There has been a huge debate by others more lettered than yours truly on what constitutes African philosophy and going far as to ask whether such a description is even necessary, arguing for example, that there is no African math or chemistry or physics. You get the drift. I am not going to concern myself with that question here. Anyone interested in the discussions around it can look for works by Wiredi, Masolo, Odera Oruka, Oriare Nyarwath, Alexis Kagame, Lucius Outlaw and many others.
In his book, Sage Philosophy, Odera Oruka interviewed people he considered sages and transcribed their views on many subjects. In this post, I concern myself only with their views on death and god(s).
One saw death as a good because through natural attrition, space is created for others and thus avoiding overpopulation (I wish he read population data- there are more births than deaths p.a, at least in Kenya). He also believed that we are all part of one universal soul that is called god. Further, he says god is one except each people have their own name for god. This sage also said we all speak different languages because if we had one tongue, we would see ourselves superior to god- tower of Babel anyone?
There is, I think, Christian influence in the ideas of this next sage. For example he says about death being good because it is the work of god and further he believes in an afterlife arguing that to die is to be called by god.
Death is the end of man, says our next sage. And it is an evil. He goes so far as to say had we the power to evade death, we would. We try to put off our death through use of medicine and all. God exists as thought and does not have forms (Christians, Judaists and Muslims you have your work set out for you to explain how we are made in the image of god). There is a contradiction however because the same sage argues that god created the sun.
God belongs to the whole world and should not be worshiped everyday or every Friday/Saturday or Sunday as Muslims, Jews and Christians do but should be worshiped occasionally and for special reasons.
God exists because people talk about it. God is one and belongs to all people otherwise we would see discrimination in the distribution of such natural gifts as rain and sunshine (and earthquakes and tsunamis). This mzee’s idea of death is what I loved the most. I will quote
Many people argue that life is good and the better of the two. It is in living that mankind multiplies itself. And as we said earlier on, it is in life that man realizes himself as man. But I think that death is of greater gain. Death is eternal and everlasting in its nature. While life is a short-term process with an inevitable deadline and doomsday, death is a permanent state. In death, there is a completeness of being.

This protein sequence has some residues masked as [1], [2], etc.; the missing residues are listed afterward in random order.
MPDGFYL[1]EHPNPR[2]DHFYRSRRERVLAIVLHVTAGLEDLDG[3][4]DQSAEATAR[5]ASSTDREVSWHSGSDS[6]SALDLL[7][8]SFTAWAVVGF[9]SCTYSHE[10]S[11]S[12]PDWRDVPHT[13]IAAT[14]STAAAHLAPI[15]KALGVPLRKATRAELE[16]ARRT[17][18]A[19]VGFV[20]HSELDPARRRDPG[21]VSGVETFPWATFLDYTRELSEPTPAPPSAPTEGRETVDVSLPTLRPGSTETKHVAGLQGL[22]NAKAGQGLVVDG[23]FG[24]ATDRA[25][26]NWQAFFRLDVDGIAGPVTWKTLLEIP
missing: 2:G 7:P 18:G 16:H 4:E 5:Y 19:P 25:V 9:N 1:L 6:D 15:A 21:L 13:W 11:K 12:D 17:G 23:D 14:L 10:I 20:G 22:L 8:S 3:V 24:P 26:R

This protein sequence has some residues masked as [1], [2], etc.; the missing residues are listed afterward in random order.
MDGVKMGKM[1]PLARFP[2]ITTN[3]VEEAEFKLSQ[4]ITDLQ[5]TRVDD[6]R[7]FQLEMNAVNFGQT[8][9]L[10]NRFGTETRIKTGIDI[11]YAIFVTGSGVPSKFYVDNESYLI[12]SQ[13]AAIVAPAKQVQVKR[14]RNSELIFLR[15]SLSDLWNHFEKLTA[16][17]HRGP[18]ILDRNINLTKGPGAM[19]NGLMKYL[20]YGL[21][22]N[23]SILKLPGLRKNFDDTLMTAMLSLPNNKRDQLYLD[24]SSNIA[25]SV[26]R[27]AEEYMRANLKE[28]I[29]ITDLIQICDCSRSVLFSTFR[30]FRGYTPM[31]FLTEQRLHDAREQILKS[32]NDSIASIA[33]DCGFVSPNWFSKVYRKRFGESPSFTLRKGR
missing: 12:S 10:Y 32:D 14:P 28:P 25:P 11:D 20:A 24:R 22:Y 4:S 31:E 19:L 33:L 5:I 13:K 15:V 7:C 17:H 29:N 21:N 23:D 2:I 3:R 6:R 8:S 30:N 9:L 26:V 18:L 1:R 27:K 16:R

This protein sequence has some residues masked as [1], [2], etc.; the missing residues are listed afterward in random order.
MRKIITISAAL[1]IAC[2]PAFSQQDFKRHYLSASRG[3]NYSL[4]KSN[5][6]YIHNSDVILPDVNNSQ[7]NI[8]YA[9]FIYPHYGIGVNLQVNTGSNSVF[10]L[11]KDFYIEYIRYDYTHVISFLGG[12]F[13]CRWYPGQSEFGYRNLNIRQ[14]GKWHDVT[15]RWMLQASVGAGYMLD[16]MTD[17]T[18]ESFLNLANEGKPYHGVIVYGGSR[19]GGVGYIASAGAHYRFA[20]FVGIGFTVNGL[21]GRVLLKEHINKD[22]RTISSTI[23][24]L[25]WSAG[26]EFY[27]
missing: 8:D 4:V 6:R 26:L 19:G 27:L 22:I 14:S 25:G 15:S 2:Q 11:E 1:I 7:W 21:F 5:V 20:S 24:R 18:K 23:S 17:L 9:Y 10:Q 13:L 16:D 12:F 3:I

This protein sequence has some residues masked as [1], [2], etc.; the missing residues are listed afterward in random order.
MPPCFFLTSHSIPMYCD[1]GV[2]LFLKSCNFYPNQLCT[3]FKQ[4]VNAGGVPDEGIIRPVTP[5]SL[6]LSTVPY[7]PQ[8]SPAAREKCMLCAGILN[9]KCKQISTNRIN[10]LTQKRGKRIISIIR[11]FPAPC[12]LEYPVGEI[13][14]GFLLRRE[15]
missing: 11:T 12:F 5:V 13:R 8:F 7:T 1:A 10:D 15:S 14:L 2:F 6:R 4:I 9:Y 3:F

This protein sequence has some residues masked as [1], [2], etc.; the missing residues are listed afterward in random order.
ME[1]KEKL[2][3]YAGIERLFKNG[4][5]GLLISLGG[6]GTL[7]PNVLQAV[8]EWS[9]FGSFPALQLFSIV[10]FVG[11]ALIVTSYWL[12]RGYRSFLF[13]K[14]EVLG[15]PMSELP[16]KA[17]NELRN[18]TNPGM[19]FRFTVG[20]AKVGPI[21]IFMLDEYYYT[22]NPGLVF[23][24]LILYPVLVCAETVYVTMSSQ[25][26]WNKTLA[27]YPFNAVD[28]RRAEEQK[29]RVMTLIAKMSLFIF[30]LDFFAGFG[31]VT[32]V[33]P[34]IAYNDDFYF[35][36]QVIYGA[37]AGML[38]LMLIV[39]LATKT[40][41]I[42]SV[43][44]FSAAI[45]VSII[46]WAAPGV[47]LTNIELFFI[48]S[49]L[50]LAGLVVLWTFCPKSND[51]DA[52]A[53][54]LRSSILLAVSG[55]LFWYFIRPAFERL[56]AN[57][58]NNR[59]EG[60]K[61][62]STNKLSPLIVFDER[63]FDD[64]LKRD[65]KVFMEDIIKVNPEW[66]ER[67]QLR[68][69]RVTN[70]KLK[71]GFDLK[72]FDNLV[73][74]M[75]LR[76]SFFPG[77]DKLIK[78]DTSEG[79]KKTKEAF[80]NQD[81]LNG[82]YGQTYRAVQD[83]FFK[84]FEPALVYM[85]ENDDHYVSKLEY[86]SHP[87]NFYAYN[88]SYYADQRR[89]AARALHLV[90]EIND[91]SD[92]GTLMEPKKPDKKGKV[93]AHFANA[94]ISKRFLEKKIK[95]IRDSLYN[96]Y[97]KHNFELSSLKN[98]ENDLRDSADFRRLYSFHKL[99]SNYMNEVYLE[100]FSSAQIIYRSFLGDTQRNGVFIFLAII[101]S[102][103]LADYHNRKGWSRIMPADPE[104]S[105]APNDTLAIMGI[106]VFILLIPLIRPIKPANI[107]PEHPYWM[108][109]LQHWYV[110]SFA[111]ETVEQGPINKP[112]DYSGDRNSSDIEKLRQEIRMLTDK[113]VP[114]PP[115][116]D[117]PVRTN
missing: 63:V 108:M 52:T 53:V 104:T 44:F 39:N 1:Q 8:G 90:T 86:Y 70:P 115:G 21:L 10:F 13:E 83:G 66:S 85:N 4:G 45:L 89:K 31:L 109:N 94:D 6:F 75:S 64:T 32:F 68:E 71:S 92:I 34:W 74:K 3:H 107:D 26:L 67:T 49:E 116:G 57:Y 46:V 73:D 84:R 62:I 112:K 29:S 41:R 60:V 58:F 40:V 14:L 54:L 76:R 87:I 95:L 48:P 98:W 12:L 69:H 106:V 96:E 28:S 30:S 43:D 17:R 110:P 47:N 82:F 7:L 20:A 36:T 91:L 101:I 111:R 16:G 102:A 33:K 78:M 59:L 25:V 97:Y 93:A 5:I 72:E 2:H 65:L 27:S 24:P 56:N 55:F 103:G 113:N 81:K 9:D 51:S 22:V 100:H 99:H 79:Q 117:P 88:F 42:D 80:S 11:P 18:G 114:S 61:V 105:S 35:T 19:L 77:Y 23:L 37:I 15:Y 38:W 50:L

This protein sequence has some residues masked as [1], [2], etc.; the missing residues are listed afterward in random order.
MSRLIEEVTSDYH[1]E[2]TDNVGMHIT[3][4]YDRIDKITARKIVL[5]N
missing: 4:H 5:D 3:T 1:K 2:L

God is one for all people but should be worshiped occasionally when there is need. Peris adds that we each experience and interpret god in our own ways.
Simiyu Chaungo argued that death is neither good not bad. You have no choice on the matter, whether you want it or not, you die. He believed in the existence of a god and further that god could be the sun given that the sun shines its light everywhere. On religions, he said there is just some little truth in them but not much.
Mzee Oruka Rang’inya argued it is quite wrong to personalize god. It is an idea, a useful idea. To him, god represents the idea of goodness itself and to this end, it is useful as a concept. He believed that secularists were not right thinking people for religion had practical utility. Death is like how a farmer thins his maize farm. It gives the younger generation more scope and opportunity to develop themselves. The idea of heaven is fictitious. Upon death, life of man ceases.
To Mzee Kithanje believed there is one god for everyone and that the idea of many religions doesn’t make sense. God is like warmth and cold that brings life. He believed that the sperm of a man was hot and the ovum cold and the fusion of the two brings forth life, so is god.
Ker Mbuya Akoko said the Luo regarded Nyasaye as omnipresent and it is the white people who brought fragmentation into religion by bringing different denominations. He further says the Luo were wrong in thinking their Nyasaye was different from the god of the white people. He argues that their is one god because if there were many gods, there would be chaos resulting from each god pulling in different directions (I think he was not acquainted with Greek mythology).
And lastly Chaungo Barasa on the other hand argued that without man, there would be no god. He sees god as a filler for our ignorance. He says, and I quote
We do not have a particular entity, an external being called god. God then is a substitute for what is beyond mind (ignorance if you like. My emphasis). That is, if man were to pursue and realize the state of intellectual perfection, the mystery of god would be revealed.
I don’t know about you, but I did find the ideas of these men and women quite interesting to say the least. That some of them seem to question the existence of god as a physical being or entirely makes the argument put forth by the Late Canon Mbiti in African Religions and Philosophy that the African is deeply religious and where he is there is religion not entirely true. It would be of great intellectual interest if such interviews were conducted in the rest of Africa though I think we are time barred.
Happy Saturday everyone, free of the gods and fear of death,